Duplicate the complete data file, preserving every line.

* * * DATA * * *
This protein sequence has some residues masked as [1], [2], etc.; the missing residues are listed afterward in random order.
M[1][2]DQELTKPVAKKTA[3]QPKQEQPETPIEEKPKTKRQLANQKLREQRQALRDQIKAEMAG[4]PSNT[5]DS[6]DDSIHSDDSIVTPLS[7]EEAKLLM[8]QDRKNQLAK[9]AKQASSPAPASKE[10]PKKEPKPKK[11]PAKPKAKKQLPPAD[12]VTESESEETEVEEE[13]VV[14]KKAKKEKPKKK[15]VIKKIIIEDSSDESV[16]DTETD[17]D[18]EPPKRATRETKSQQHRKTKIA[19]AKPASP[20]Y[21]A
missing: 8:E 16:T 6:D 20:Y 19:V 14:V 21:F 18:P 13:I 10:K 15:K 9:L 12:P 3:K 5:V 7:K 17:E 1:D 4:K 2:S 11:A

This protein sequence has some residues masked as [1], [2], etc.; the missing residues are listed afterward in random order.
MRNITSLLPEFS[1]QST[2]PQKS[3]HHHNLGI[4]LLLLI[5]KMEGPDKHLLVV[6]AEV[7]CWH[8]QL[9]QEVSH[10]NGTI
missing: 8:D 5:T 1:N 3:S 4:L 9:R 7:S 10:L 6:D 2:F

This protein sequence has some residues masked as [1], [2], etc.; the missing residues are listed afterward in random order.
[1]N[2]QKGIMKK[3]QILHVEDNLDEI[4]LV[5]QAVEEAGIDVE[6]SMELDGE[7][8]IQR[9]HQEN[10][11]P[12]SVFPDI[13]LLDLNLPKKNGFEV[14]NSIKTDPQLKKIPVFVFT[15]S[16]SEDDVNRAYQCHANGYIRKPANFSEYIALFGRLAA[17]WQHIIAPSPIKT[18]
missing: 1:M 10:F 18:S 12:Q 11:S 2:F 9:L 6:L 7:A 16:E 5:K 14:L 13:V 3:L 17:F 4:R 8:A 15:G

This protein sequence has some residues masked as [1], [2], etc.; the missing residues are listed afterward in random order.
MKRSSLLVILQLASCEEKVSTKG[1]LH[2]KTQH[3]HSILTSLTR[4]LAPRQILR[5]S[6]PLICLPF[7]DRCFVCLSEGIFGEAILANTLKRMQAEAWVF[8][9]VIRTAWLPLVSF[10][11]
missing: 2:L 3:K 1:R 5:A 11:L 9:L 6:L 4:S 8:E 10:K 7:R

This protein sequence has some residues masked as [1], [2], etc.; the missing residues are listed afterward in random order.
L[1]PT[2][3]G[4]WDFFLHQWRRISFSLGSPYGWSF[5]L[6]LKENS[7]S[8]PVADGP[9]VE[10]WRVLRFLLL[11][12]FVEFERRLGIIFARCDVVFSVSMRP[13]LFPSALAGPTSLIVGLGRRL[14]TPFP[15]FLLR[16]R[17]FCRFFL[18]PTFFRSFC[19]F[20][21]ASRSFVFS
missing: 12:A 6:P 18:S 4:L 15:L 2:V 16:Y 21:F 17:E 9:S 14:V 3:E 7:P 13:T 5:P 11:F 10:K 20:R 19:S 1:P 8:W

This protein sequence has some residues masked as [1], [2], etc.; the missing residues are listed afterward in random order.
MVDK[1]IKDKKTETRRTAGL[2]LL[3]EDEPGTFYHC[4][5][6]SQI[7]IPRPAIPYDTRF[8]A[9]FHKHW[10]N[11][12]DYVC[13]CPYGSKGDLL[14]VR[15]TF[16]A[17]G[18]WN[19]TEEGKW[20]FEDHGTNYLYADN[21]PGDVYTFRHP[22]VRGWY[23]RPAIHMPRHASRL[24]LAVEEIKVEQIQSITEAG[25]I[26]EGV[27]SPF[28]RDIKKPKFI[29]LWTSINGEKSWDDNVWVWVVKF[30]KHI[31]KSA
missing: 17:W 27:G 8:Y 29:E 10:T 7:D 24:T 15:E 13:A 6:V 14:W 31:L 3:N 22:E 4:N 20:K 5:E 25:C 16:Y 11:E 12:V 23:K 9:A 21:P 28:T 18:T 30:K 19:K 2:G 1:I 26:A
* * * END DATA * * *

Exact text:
This protein sequence has some residues masked as [1], [2], etc.; the missing residues are listed afterward in random order.
M[1][2]DQELTKPVAKKTA[3]QPKQEQPETPIEEKPKTKRQLANQKLREQRQALRDQIKAEMAG[4]PSNT[5]DS[6]DDSIHSDDSIVTPLS[7]EEAKLLM[8]QDRKNQLAK[9]AKQASSPAPASKE[10]PKKEPKPKK[11]PAKPKAKKQLPPAD[12]VTESESEETEVEEE[13]VV[14]KKAKKEKPKKK[15]VIKKIIIEDSSDESV[16]DTETD[17]D[18]EPPKRATRETKSQQHRKTKIA[19]AKPASP[20]Y[21]A
missing: 8:E 16:T 6:D 20:Y 19:V 14:V 21:F 18:P 13:I 10:K 15:K 9:L 12:P 3:K 5:V 7:K 17:E 1:D 4:K 2:S 11:A

This protein sequence has some residues masked as [1], [2], etc.; the missing residues are listed afterward in random order.
MRNITSLLPEFS[1]QST[2]PQKS[3]HHHNLGI[4]LLLLI[5]KMEGPDKHLLVV[6]AEV[7]CWH[8]QL[9]QEVSH[10]NGTI
missing: 8:D 5:T 1:N 3:S 4:L 9:R 7:S 10:L 6:D 2:F

This protein sequence has some residues masked as [1], [2], etc.; the missing residues are listed afterward in random order.
[1]N[2]QKGIMKK[3]QILHVEDNLDEI[4]LV[5]QAVEEAGIDVE[6]SMELDGE[7][8]IQR[9]HQEN[10][11]P[12]SVFPDI[13]LLDLNLPKKNGFEV[14]NSIKTDPQLKKIPVFVFT[15]S[16]SEDDVNRAYQCHANGYIRKPANFSEYIALFGRLAA[17]WQHIIAPSPIKT[18]
missing: 1:M 10:F 18:S 12:Q 11:S 2:F 9:L 6:L 7:A 16:E 5:K 14:L 13:V 3:L 17:F 4:R 8:A 15:G

This protein sequence has some residues masked as [1], [2], etc.; the missing residues are listed afterward in random order.
MKRSSLLVILQLASCEEKVSTKG[1]LH[2]KTQH[3]HSILTSLTR[4]LAPRQILR[5]S[6]PLICLPF[7]DRCFVCLSEGIFGEAILANTLKRMQAEAWVF[8][9]VIRTAWLPLVSF[10][11]
missing: 2:L 3:K 1:R 5:A 11:L 9:L 6:L 4:S 8:E 10:K 7:R

This protein sequence has some residues masked as [1], [2], etc.; the missing residues are listed afterward in random order.
L[1]PT[2][3]G[4]WDFFLHQWRRISFSLGSPYGWSF[5]L[6]LKENS[7]S[8]PVADGP[9]VE[10]WRVLRFLLL[11][12]FVEFERRLGIIFARCDVVFSVSMRP[13]LFPSALAGPTSLIVGLGRRL[14]TPFP[15]FLLR[16]R[17]FCRFFL[18]PTFFRSFC[19]F[20][21]ASRSFVFS
missing: 12:A 6:P 18:S 4:L 15:L 2:V 16:Y 21:F 17:E 9:S 14:V 3:E 7:P 13:T 5:P 11:F 10:K 20:R 19:S 1:P 8:W

This protein sequence has some residues masked as [1], [2], etc.; the missing residues are listed afterward in random order.
MVDK[1]IKDKKTETRRTAGL[2]LL[3]EDEPGTFYHC[4][5][6]SQI[7]IPRPAIPYDTRF[8]A[9]FHKHW[10]N[11][12]DYVC[13]CPYGSKGDLL[14]VR[15]TF[16]A[17]G[18]WN[19]TEEGKW[20]FEDHGTNYLYADN[21]PGDVYTFRHP[22]VRGWY[23]RPAIHMPRHASRL[24]LAVEEIKVEQIQSITEAG[25]I[26]EGV[27]SPF[28]RDIKKPKFI[29]LWTSINGEKSWDDNVWVWVVKF[30]KHI[31]KSA
missing: 17:W 27:G 8:Y 29:E 10:T 7:D 24:T 15:E 13:A 6:V 14:W 31:L 3:N 22:E 4:N 20:K 5:E 25:C 16:Y 11:E 12:V 23:K 9:A 21:P 28:T 18:T 30:K 19:K 2:G 1:I 26:A